New Breeding Techniques- what are NBTs and why do they matter?
The Commission is currently working on their legal assessment of whether eight New Breeding Technologies (NBTs) sit within or outside of existing GMO legislation. This will determine how these new techniques should be regulated, a process that was initiated in 2007. So what are NBTs, what could they mean for farming and what’s happening at an EU level?
New Breeding Technologies
Although NBTs are largely still at the research stage they may have great potential when they are commercialised although this largely depends on how they are regulated.
The eight techniques being looked at are:
- Oligonucleotide directed mutagenesis (ODM)
- Zinc-Finger 1/2 (ZFN 1/2),Zinc Finger 3 (ZFN3)
- RNA-induced methylation or RNA-induced epigenetic Mutation (RdDM)
- Cisgenesis and intragenesis
- Grafting on a GMO rootstock
- Reverse Breeding
- Synthetic genomics
Currently there’s a lot of uncertainty as to how these techniques will be regulated as although precise and targeted genome editing would not occur naturally the genetic changes generated, at least in their simplest forms, generate mutations that are indistinguishable from those arising spontaneously in nature or through some forms of conventional breeding.
What’s the potential?
With climate change and an ever increasing human population innovation in plant breeding is more important than ever. Through traditional plant breeding yields are roughly increased by 1-2% a year for some crops meaning that between 1990 and 2000 global food production increased by 25%. However, according to the Agricultural Outlook 2012-2021 by the Organisation for Economic Co-operation and Development and the Food and Agriculture Organization of the United Nations, actual yields for the main food crops are well below potential yields in many regions, with yield gaps in many developing countries in excess of 50%.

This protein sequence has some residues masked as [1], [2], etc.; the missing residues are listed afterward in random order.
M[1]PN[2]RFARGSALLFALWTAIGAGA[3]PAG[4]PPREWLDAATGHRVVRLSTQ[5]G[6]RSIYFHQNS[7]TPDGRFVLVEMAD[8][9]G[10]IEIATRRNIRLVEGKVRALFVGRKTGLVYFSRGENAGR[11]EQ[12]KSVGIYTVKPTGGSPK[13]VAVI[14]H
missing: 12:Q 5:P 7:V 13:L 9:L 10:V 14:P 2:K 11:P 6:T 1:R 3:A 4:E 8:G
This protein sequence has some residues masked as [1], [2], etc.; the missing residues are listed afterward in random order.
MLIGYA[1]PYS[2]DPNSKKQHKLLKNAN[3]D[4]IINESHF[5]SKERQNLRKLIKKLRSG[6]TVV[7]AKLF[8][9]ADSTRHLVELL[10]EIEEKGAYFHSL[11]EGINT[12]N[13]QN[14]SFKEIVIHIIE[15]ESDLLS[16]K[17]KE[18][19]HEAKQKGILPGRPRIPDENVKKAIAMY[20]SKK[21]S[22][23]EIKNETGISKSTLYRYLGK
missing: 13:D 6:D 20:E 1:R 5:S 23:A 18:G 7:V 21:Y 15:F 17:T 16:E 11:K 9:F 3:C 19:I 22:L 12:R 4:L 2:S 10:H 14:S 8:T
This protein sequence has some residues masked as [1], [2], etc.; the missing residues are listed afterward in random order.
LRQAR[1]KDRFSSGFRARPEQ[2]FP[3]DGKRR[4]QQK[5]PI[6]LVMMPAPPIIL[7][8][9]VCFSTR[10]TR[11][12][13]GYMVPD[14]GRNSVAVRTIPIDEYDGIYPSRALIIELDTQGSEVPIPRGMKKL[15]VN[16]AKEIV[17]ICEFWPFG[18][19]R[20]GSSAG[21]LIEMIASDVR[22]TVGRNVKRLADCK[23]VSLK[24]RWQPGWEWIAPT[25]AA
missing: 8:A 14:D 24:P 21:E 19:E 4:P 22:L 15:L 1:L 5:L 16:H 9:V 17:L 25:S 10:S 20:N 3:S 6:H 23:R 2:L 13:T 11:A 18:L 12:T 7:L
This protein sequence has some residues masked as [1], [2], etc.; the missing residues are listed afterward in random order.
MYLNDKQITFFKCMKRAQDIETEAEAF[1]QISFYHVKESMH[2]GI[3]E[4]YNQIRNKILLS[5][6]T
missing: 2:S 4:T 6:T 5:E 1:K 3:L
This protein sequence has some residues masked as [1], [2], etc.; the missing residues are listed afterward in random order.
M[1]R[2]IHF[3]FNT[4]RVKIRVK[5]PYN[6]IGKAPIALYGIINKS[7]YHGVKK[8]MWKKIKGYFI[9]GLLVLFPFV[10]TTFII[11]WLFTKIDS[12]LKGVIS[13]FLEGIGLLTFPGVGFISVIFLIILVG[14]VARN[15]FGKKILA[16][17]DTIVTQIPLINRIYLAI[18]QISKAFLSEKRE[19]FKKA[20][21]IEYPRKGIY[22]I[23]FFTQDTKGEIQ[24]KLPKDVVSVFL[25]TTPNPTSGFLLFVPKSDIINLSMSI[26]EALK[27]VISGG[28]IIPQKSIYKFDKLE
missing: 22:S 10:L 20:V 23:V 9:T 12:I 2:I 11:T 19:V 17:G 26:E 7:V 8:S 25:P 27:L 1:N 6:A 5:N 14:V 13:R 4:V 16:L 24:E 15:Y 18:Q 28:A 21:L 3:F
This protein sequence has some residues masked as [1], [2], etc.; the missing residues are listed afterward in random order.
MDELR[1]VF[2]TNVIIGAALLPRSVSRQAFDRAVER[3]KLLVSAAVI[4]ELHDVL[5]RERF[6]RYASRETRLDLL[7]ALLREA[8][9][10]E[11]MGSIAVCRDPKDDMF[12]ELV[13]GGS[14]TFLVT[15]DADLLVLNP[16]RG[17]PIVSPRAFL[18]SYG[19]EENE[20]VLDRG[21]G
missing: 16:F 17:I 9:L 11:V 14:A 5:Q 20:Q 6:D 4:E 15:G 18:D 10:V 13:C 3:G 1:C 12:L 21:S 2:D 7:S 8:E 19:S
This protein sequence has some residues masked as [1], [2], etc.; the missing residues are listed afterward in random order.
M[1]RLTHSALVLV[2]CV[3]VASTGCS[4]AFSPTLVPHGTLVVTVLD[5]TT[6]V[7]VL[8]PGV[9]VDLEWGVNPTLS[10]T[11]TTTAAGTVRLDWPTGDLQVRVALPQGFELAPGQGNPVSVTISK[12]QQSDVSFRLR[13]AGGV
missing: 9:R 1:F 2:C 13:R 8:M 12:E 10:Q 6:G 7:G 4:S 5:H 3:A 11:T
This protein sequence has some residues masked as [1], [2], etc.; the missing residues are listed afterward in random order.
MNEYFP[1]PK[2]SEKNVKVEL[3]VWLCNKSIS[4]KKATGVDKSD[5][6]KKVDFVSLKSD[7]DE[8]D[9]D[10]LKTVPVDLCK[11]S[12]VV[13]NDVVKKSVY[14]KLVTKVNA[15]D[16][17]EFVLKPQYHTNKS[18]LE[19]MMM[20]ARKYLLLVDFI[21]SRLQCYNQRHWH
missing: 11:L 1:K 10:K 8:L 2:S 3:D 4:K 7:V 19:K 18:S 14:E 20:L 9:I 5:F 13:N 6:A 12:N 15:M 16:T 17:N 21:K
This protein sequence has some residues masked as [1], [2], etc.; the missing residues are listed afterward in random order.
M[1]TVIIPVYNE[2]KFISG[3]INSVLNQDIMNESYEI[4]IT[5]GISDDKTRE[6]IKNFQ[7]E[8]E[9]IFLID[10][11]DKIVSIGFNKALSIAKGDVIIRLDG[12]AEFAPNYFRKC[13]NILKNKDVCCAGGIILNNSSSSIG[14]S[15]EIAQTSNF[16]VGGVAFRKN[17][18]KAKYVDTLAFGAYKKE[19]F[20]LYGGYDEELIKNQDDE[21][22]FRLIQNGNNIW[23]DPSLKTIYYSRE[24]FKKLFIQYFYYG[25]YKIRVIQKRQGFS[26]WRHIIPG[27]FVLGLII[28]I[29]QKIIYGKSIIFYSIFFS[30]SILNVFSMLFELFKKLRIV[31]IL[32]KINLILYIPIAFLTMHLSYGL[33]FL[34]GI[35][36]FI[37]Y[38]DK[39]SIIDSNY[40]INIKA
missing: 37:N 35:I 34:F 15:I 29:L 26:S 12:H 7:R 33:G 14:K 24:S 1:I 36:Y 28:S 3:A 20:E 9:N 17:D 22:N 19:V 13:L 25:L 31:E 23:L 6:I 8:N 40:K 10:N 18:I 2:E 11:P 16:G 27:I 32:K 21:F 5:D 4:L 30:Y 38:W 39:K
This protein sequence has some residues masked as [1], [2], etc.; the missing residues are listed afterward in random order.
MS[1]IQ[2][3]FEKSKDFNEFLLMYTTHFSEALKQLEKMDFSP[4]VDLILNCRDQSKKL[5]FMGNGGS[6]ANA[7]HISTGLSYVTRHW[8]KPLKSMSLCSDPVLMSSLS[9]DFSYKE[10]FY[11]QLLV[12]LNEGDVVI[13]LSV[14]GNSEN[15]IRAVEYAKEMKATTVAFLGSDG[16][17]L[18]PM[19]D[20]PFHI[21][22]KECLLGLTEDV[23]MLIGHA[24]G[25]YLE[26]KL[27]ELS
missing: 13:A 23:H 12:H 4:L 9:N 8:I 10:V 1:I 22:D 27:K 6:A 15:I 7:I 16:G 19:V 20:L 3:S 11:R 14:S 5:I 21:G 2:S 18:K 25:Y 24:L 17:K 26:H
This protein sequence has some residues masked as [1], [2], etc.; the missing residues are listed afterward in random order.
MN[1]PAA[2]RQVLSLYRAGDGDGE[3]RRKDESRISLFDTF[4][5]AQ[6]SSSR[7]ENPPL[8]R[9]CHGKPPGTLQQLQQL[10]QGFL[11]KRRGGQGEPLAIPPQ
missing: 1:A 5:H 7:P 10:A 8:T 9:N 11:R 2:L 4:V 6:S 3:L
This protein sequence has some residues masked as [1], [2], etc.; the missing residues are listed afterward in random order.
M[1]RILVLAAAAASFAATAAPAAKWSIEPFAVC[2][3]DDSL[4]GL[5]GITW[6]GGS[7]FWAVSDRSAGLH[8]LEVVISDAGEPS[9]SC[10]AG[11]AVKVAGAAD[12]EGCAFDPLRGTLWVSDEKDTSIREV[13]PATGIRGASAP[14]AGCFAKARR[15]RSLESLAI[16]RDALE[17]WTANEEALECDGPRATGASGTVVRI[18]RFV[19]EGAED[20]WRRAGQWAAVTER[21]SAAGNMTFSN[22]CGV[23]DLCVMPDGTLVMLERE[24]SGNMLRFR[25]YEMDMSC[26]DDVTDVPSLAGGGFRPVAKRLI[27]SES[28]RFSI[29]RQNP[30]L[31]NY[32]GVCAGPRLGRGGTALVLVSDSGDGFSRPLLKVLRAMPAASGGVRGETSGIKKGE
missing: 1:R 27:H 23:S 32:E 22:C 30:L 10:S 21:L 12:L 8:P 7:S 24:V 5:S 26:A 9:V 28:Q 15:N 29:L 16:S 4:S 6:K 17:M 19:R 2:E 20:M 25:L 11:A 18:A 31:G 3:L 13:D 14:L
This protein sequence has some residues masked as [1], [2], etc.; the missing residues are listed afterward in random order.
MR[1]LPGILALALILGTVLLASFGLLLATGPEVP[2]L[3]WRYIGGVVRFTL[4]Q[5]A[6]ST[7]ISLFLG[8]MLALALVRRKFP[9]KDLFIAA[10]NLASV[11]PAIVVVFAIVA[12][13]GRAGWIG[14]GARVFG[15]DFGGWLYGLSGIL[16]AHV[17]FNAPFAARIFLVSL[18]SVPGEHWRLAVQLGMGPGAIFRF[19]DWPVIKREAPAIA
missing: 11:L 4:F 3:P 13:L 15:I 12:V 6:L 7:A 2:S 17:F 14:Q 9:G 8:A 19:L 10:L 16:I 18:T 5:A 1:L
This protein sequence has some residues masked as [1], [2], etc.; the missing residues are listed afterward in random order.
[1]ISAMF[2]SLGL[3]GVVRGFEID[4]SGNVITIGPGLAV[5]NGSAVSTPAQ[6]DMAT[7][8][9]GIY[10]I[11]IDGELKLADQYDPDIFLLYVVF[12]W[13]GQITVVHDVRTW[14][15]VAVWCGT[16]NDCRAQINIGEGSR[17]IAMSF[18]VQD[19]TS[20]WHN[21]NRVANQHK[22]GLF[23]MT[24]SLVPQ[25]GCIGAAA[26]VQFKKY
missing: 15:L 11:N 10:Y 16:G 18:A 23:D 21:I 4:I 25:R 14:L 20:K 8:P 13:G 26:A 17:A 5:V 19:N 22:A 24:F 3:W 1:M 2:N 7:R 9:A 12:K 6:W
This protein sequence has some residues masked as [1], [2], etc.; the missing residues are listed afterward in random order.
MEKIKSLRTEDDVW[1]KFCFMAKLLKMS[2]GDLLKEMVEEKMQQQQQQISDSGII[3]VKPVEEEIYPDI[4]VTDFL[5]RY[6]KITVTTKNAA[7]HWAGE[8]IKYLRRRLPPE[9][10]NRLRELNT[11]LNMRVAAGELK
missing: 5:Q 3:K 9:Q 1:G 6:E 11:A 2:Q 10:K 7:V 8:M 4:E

New Breeding Techniques can be used to deliver characteristics that all plant breeders aim for such as increased yields, insect and disease resistance and climatic tolerance which is highly important in an increasingly volatile world.
NBTs also have the potential to reduce the cost and time of bringing new products to market, in part because these techniques can reduce the number of unwanted traits that may be added during the breeding process and subsequently need to be removed as is the case for traditional breeding techniques.
One of the greatest areas of potential for these techniques is that because some are relatively easy, quick and cheap in comparison to traditional methods they allow breeders to focus more on ‘niche’ plants, localised growing conditions and to react more quickly to the changing needs and wants of growers and consumers.
There are also benefits for consumers, these technologies can enhance nutrient content, increase shelf life through the reduction of oxidation and bruising and improve colour, odour, flavour and texture.
What’s happening at an EU level?